Trends and themes in women's health: Insights from the Women’s Health Innovation Summit USA 2023
by Sarah Knight, Head of Healthcare Technology at 42T
Sarah Knight and Claire Lebouteiller recently travelled to Boston, MA, to attend one of the world’s largest events that focuses on women’s health innovation. In this article, Sarah shares some notable themes and trends that emerged, and which are shaping the future of this critical, underdeveloped area of healthcare.
Women's health is an expansive field
It includes conditions that disproportionately or more severely affect women, but also ones that have different symptoms, outcomes or treatment options and efficacies for women. Excitingly, the diversity of medical device innovations shared at the summit reflected the huge scope and scale of the field. From new IVDs for breast cancer screening (using tears!) to wearable neuromodulation devices to treat urinary incontinence, devices that detect or prevent pre-term birth to the first non-drug treatment for low bone density, the list goes on and on.
Personal experiences fuel start-up innovation
One striking observation from the summit’s ‘Showcase’ event was that start-ups in women's health often emerge from deeply personal experiences. Individuals who have encountered gaps in diagnosis and treatment first-hand are taking the initiative to develop solutions themselves. These experiences drive a strong motivation to address the profound shortcomings within women's healthcare, which are often marked by shocking gaps in care pathways. Notable examples include addressing maternity care deserts in the US and lengthy waits for endometriosis diagnosis worldwide.
Regulation: Filling treatment gaps while protecting patients is a tricky balance
The cautious approach of regulators, a reaction to some tragic scandals in the past, has made it particularly difficult to bring forward new innovations in women's health. But there is a growing sense of optimism in this regard, with the FDA recognising that patient communities are crying out for solutions to unmet needs – responding with initiatives such as the Breakthrough Devices Program. Those with long experience agreed that it is getting easier to bring new innovations to market. However, newcomers to the field highlighted that with many devices being completely novel, sometimes in the absence of any effective treatment at all, the evidential hurdle can be set very high.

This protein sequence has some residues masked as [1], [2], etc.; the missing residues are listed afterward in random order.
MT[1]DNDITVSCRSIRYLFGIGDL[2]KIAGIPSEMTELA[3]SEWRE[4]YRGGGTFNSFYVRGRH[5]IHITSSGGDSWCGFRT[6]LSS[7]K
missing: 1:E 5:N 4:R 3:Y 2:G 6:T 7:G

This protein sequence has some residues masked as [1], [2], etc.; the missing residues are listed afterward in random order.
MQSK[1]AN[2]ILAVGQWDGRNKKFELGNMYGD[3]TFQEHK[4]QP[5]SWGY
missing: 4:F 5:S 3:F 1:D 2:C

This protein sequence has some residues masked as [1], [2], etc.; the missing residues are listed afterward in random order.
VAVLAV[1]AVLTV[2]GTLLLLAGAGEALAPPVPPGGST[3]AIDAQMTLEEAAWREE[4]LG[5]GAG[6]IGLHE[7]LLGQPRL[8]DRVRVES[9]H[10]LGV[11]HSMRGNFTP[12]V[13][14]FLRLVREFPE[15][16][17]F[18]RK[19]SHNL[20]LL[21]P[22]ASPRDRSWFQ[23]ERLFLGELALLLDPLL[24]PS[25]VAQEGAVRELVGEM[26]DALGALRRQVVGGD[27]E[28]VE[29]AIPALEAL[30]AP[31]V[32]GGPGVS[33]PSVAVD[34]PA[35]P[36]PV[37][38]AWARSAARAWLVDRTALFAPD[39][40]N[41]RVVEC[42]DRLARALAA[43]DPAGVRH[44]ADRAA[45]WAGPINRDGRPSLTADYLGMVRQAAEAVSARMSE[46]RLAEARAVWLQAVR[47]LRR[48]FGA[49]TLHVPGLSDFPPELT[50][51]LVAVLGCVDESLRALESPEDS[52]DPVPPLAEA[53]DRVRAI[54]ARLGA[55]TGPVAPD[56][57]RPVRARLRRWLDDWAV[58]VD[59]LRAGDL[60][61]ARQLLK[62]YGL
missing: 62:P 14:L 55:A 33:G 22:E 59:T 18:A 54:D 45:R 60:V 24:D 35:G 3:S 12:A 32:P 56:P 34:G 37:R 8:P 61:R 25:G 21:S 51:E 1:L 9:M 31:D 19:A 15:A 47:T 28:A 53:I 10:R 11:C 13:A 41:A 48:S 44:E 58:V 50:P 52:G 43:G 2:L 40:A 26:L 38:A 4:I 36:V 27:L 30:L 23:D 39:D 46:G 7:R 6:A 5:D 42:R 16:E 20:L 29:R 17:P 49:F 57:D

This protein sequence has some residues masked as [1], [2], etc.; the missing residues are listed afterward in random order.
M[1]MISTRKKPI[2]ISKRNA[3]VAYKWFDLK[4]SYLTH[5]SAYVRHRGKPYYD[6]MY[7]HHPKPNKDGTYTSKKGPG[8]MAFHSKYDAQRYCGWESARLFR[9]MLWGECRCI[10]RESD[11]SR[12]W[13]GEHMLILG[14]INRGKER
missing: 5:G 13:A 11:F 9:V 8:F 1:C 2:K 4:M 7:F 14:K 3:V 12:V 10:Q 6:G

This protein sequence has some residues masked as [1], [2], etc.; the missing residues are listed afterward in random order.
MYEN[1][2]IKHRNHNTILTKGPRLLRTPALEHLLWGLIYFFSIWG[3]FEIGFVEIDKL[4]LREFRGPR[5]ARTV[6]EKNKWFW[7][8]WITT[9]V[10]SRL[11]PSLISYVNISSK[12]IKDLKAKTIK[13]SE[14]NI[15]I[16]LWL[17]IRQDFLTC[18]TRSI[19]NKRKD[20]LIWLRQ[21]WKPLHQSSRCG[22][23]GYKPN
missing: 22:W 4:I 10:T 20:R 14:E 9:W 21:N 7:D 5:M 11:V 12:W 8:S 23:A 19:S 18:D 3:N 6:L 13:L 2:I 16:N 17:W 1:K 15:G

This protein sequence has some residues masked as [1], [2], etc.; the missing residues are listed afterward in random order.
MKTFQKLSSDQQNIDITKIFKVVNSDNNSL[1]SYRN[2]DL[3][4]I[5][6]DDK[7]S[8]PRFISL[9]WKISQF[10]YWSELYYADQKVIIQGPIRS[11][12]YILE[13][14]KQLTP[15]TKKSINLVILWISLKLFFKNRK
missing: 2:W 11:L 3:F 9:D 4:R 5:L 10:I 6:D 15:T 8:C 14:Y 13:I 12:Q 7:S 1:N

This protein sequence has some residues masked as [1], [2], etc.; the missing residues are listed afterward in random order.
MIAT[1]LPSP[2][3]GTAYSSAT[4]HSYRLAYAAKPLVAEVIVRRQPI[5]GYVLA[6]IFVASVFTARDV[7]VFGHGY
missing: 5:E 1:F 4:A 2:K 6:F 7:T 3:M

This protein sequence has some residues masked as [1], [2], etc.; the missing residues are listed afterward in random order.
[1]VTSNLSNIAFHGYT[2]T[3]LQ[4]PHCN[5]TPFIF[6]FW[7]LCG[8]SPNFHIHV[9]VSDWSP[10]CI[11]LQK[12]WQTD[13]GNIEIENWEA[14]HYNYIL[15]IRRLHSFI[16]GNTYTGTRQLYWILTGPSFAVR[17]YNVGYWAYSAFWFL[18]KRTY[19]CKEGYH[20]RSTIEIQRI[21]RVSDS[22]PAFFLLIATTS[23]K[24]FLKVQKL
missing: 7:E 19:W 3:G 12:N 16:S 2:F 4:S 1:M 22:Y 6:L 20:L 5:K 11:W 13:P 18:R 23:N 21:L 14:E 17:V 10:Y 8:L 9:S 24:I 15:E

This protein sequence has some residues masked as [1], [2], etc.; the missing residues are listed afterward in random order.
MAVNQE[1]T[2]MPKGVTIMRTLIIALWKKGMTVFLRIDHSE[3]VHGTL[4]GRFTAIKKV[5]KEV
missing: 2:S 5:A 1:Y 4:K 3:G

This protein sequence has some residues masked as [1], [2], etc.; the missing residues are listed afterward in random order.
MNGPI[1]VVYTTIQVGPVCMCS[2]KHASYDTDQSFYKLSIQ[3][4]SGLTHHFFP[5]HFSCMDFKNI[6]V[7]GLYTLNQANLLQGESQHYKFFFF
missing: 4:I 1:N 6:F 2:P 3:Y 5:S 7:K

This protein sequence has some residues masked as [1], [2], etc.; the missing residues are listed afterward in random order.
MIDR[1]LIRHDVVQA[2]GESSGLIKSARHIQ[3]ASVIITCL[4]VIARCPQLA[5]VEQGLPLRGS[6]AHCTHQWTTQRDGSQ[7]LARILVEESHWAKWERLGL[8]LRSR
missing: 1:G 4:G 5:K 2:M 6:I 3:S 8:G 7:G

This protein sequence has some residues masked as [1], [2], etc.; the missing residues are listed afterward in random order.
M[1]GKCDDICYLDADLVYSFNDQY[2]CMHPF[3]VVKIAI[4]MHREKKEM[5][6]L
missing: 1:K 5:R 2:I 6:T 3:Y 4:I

Research gaps are shrinking slowly, with help from industry
One major concern discussed was the large gaps in academic research pertaining to many women's health issues. As well as hampering diagnosis, the scarcity of published data can be a hurdle to innovators trying to prove the feasibility of a new innovation. In response to this, innovators are turning the process around, providing devices and platforms that can gather anonymised datasets while providing useful individual insights. By feeding this into tools such as machine learning, they ultimately aim to provide women with a wider range of more accurate healthcare options.
Engaging with female patients in the realm of women's health presents unique challenges
Building trust with patients who have been historically ignored or dismissed by healthcare professionals is a complex and ongoing process. Additionally, data privacy concerns, particularly in light of the Dobbs decision, have made many patients cautious about sharing information – even with clinicians. As well as carefully designing transparency and control into their platforms, digital health innovators should be aware that some patients might just add junk data to any fields they don’t feel are important. If this data is used in analysis or to feed machine learning models, the output could be compromised.
Beyond all the challenges, the atmosphere was optimistic, collaborative and supportive
The summit provided a fascinating overview of the broad and evolving landscape of this crucial healthcare sector. The emergence of new innovations driven by personal experiences and shocking inequities, ongoing regulatory adaptation, the gradual growth of research, and the complexities of engaging with female patients are key trends and themes that will continue to shape the future of women's health. As innovators and healthcare professionals collaborate to tackle these challenges, women can look forward to ground-breaking advances in care, even in areas that have previously been overlooked.
If you would like to find out more, please contact 42T’s Craig Townsend:
Craig is the Director of Healthcare and Life Sciences at 42T.
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